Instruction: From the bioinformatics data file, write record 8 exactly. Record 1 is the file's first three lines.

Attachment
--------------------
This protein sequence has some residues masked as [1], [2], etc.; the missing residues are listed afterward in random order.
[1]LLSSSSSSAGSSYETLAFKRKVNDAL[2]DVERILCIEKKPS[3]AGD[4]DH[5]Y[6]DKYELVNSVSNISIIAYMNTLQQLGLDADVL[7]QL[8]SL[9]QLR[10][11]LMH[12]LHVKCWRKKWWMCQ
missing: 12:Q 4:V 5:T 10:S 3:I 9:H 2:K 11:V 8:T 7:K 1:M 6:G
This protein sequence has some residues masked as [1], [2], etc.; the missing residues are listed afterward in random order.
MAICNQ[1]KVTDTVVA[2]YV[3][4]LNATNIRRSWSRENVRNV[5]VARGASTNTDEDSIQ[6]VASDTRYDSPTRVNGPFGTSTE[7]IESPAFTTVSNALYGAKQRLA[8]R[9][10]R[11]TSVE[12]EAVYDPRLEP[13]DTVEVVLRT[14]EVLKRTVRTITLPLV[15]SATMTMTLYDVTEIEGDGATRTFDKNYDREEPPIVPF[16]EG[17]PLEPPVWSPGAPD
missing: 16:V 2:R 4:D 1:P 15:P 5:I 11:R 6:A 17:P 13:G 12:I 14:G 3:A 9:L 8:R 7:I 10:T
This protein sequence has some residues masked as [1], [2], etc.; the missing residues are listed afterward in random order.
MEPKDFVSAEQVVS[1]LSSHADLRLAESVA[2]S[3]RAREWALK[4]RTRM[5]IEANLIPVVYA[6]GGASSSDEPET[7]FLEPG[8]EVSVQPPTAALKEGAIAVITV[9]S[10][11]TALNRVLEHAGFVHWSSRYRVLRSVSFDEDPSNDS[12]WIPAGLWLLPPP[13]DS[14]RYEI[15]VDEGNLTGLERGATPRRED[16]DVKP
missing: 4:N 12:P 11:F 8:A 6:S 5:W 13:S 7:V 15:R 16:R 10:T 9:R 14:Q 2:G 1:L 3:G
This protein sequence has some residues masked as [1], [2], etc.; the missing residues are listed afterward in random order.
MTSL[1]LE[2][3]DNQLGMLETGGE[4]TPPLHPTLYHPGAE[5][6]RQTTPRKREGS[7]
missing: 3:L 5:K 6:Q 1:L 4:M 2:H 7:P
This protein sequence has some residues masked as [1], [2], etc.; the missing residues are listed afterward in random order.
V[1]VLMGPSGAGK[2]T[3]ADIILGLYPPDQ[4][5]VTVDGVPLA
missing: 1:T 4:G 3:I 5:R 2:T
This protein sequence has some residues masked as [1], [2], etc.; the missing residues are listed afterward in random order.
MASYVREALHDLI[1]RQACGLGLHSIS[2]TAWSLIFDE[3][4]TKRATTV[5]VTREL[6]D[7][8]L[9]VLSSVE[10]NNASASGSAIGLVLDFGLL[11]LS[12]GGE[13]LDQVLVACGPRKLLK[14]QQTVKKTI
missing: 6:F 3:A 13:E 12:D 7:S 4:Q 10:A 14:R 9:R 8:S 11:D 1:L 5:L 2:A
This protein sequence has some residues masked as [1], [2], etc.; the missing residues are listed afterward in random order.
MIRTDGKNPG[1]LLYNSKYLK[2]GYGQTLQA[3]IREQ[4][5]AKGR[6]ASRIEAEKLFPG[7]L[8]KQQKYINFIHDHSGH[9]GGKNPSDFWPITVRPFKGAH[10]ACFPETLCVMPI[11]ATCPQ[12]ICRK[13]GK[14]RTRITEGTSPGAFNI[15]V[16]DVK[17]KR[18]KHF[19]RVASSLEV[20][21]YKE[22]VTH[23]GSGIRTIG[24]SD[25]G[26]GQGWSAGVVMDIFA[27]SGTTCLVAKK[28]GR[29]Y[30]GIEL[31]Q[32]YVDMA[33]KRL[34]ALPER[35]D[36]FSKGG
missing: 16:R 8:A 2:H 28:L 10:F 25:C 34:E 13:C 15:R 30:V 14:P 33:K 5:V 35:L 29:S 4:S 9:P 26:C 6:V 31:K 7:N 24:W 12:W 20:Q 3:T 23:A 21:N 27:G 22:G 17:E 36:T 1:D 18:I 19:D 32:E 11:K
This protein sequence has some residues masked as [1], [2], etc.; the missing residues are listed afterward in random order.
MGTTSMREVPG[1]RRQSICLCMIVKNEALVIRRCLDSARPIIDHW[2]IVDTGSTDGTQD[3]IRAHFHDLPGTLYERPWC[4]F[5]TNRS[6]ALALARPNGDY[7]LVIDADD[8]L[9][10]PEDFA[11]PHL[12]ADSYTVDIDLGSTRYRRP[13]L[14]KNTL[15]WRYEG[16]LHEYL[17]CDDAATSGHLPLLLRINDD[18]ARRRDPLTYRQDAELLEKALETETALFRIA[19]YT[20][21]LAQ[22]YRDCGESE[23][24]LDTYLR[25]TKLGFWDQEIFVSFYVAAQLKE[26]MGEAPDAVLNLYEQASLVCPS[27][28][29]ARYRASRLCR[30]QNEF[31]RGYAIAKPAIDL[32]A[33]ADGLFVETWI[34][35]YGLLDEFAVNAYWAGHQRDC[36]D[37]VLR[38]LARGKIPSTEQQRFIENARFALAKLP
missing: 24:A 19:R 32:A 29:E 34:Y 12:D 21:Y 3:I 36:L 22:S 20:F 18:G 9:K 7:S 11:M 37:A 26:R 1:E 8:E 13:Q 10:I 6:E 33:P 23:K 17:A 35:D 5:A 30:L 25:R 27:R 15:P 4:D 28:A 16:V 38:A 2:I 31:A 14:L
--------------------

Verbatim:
This protein sequence has some residues masked as [1], [2], etc.; the missing residues are listed afterward in random order.
MGTTSMREVPG[1]RRQSICLCMIVKNEALVIRRCLDSARPIIDHW[2]IVDTGSTDGTQD[3]IRAHFHDLPGTLYERPWC[4]F[5]TNRS[6]ALALARPNGDY[7]LVIDADD[8]L[9][10]PEDFA[11]PHL[12]ADSYTVDIDLGSTRYRRP[13]L[14]KNTL[15]WRYEG[16]LHEYL[17]CDDAATSGHLPLLLRINDD[18]ARRRDPLTYRQDAELLEKALETETALFRIA[19]YT[20][21]LAQ[22]YRDCGESE[23][24]LDTYLR[25]TKLGFWDQEIFVSFYVAAQLKE[26]MGEAPDAVLNLYEQASLVCPS[27][28][29]ARYRASRLCR[30]QNEF[31]RGYAIAKPAIDL[32]A[33]ADGLFVETWI[34][35]YGLLDEFAVNAYWAGHQRDC[36]D[37]VLR[38]LARGKIPSTEQQRFIENARFALAKLP
missing: 24:A 19:R 32:A 29:E 34:Y 12:D 21:Y 3:I 36:L 22:S 20:F 18:G 9:K 7:S 11:M 37:A 26:R 1:E 8:E 13:Q 10:I 6:E 33:P 23:K 17:A 35:D 5:A 30:L 25:R 27:R 15:P 4:D 28:A 16:V 38:A 2:I 31:A 14:L